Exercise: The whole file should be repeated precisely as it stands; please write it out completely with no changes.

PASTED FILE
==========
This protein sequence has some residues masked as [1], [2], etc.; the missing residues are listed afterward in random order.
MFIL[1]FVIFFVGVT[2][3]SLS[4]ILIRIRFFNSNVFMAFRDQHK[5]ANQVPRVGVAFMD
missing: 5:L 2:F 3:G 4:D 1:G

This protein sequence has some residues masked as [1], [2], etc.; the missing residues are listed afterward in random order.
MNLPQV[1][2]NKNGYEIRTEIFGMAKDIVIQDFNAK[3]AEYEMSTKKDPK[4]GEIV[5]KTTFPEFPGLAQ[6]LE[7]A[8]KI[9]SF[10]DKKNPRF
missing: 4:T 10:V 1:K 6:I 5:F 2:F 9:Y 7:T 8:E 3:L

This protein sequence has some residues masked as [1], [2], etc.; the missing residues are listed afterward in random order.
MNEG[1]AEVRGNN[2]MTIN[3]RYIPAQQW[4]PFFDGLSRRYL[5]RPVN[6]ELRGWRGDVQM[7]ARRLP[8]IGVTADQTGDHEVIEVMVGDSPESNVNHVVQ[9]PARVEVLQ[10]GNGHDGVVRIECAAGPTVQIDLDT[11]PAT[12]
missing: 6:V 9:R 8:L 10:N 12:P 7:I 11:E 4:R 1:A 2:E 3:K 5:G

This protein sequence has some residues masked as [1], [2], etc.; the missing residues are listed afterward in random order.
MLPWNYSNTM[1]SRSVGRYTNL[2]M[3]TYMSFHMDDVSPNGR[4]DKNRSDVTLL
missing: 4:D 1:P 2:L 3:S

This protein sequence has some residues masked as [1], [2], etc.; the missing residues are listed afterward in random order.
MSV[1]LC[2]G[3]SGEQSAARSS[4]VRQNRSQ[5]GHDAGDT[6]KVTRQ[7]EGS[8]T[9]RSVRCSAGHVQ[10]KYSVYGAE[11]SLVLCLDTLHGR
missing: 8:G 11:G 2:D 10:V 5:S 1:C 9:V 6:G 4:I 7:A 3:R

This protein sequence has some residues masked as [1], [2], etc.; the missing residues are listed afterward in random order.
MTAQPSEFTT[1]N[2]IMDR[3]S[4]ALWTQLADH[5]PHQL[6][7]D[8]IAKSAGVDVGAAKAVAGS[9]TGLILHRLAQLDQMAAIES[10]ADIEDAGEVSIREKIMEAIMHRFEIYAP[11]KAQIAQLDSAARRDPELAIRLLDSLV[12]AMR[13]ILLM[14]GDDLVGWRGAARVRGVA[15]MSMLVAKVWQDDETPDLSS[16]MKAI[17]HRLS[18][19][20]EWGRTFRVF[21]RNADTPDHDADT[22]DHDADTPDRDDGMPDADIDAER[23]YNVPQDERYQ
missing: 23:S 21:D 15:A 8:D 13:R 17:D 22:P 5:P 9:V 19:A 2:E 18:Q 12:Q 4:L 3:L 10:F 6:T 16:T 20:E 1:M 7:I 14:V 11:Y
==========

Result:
This protein sequence has some residues masked as [1], [2], etc.; the missing residues are listed afterward in random order.
MFIL[1]FVIFFVGVT[2][3]SLS[4]ILIRIRFFNSNVFMAFRDQHK[5]ANQVPRVGVAFMD
missing: 5:L 2:F 3:G 4:D 1:G

This protein sequence has some residues masked as [1], [2], etc.; the missing residues are listed afterward in random order.
MNLPQV[1][2]NKNGYEIRTEIFGMAKDIVIQDFNAK[3]AEYEMSTKKDPK[4]GEIV[5]KTTFPEFPGLAQ[6]LE[7]A[8]KI[9]SF[10]DKKNPRF
missing: 4:T 10:V 1:K 6:I 5:F 2:F 9:Y 7:T 8:E 3:L

This protein sequence has some residues masked as [1], [2], etc.; the missing residues are listed afterward in random order.
MNEG[1]AEVRGNN[2]MTIN[3]RYIPAQQW[4]PFFDGLSRRYL[5]RPVN[6]ELRGWRGDVQM[7]ARRLP[8]IGVTADQTGDHEVIEVMVGDSPESNVNHVVQ[9]PARVEVLQ[10]GNGHDGVVRIECAAGPTVQIDLDT[11]PAT[12]
missing: 6:V 9:R 8:L 10:N 12:P 7:I 11:E 4:R 1:A 2:E 3:K 5:G

This protein sequence has some residues masked as [1], [2], etc.; the missing residues are listed afterward in random order.
MLPWNYSNTM[1]SRSVGRYTNL[2]M[3]TYMSFHMDDVSPNGR[4]DKNRSDVTLL
missing: 4:D 1:P 2:L 3:S

This protein sequence has some residues masked as [1], [2], etc.; the missing residues are listed afterward in random order.
MSV[1]LC[2]G[3]SGEQSAARSS[4]VRQNRSQ[5]GHDAGDT[6]KVTRQ[7]EGS[8]T[9]RSVRCSAGHVQ[10]KYSVYGAE[11]SLVLCLDTLHGR
missing: 8:G 11:G 2:D 10:V 5:S 1:C 9:V 6:G 4:I 7:A 3:R

This protein sequence has some residues masked as [1], [2], etc.; the missing residues are listed afterward in random order.
MTAQPSEFTT[1]N[2]IMDR[3]S[4]ALWTQLADH[5]PHQL[6][7]D[8]IAKSAGVDVGAAKAVAGS[9]TGLILHRLAQLDQMAAIES[10]ADIEDAGEVSIREKIMEAIMHRFEIYAP[11]KAQIAQLDSAARRDPELAIRLLDSLV[12]AMR[13]ILLM[14]GDDLVGWRGAARVRGVA[15]MSMLVAKVWQDDETPDLSS[16]MKAI[17]HRLS[18][19][20]EWGRTFRVF[21]RNADTPDHDADT[22]DHDADTPDRDDGMPDADIDAER[23]YNVPQDERYQ
missing: 23:S 21:D 15:A 8:D 13:R 17:D 22:P 5:P 9:V 19:A 2:E 18:Q 12:Q 4:L 3:L 10:F 6:T 16:T 20:E 1:M 7:I 14:V 11:Y